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Wednesday, 17 October 1984
Page: 1848

Senator GILES —My question is directed to the Minister Assisting the Prime Minister on the Status of Women. Is there any basis for the assertion of Margaret Power, as reported in today's papers, that the prices and incomes accord and the Government's policies for economic recovery have been targeted in such a way that men are the prime beneficiaries in terms of increased job opportunities?

Senator RYAN —I saw a report of Margaret Power's comments in the media and I was surprised by them because I think her analysis is wrong. I do not think there is any basis for her assertion that the economic recovery excludes women in its benefits. I draw the Senate's attention to a number of statistics which suggest that Margaret Power's analysis is without basis. First, the growth in the employment figures between the June quarter of 1983 and the September quarter of 1984 shows a rise of 240,100 persons in employment. Female employment accounted for 124,900 of those-that is, over half that total. Female full time employment accounted for 68,000, an increase of 4.6 per cent compared with a 2.8 per cent increase in male full time employment. Those figures alone would suggest that women are benefiting from the economic recovery, and benefiting in a slightly higher proportion than they are represented in the work force. That is a highly desirable trend since they were previously badly disadvantaged by the economic policies of the Fraser Government.

I also draw the Senate's attention to the success the Government has had in creating jobs for women under the community employment plan. There we have aimed at a target overall of 50 per cent of the jobs for women. We have not reached that target, but we have reached a figure for women of about 38 per cent under the community employment plan. I believe that percentage will increase over the next year. There is another point to be made in the kind of analysis made by Margaret Power. The kinds of jobs which are available to women in the labour market now are being diversified. This is happening because of the operation of the Sex Discrimination Act and also because of the affirmative action pilot program. Both those policies of the Labor Government will mean that women will no longer be restricted to the very low paid jobs, to which traditionally they have been restricted and on which Margaret Power's analysis is probably based.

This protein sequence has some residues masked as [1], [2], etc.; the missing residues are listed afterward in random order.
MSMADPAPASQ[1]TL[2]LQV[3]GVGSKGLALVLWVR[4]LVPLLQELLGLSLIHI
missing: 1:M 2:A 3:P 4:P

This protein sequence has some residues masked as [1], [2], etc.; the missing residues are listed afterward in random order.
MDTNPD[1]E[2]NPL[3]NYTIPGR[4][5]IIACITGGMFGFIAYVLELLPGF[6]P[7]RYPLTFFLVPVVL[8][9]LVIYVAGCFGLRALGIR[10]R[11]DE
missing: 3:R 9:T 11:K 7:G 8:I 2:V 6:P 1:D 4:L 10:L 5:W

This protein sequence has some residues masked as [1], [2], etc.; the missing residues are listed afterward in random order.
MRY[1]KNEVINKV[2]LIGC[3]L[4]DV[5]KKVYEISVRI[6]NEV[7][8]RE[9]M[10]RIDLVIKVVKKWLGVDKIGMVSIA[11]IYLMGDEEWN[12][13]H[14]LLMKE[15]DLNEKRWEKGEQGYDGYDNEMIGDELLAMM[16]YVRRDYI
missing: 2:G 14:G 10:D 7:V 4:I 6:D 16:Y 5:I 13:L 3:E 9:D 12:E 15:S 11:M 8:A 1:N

Certainly it is the case that while women are clustered in the low paid jobs, any wages policy that gives the same increase in wages to all wage earners will not allow women to overcome the gap that exists in wages. However, what will allow them to overcome that gap is the opportunity for women to move into different jobs-jobs in non-traditional areas which are higher paid, or to move up in job levels as a result of affirmative action practices. Our job creation scheme, the kinds of jobs that are being created, the effect of the Sex Discrimination Act prohibiting discrimination in employment on the basis of sex or marital status and, as we will start to see over the next few months, the effect of both the equal employment opportunity policies in the public sector and the affirmative action pilot program covering 250,000 workers in the private sector, will mean that women will continue to benefit from the economic recovery not only by gaining more places in the work force but also by gaining jobs that pay at a higher level.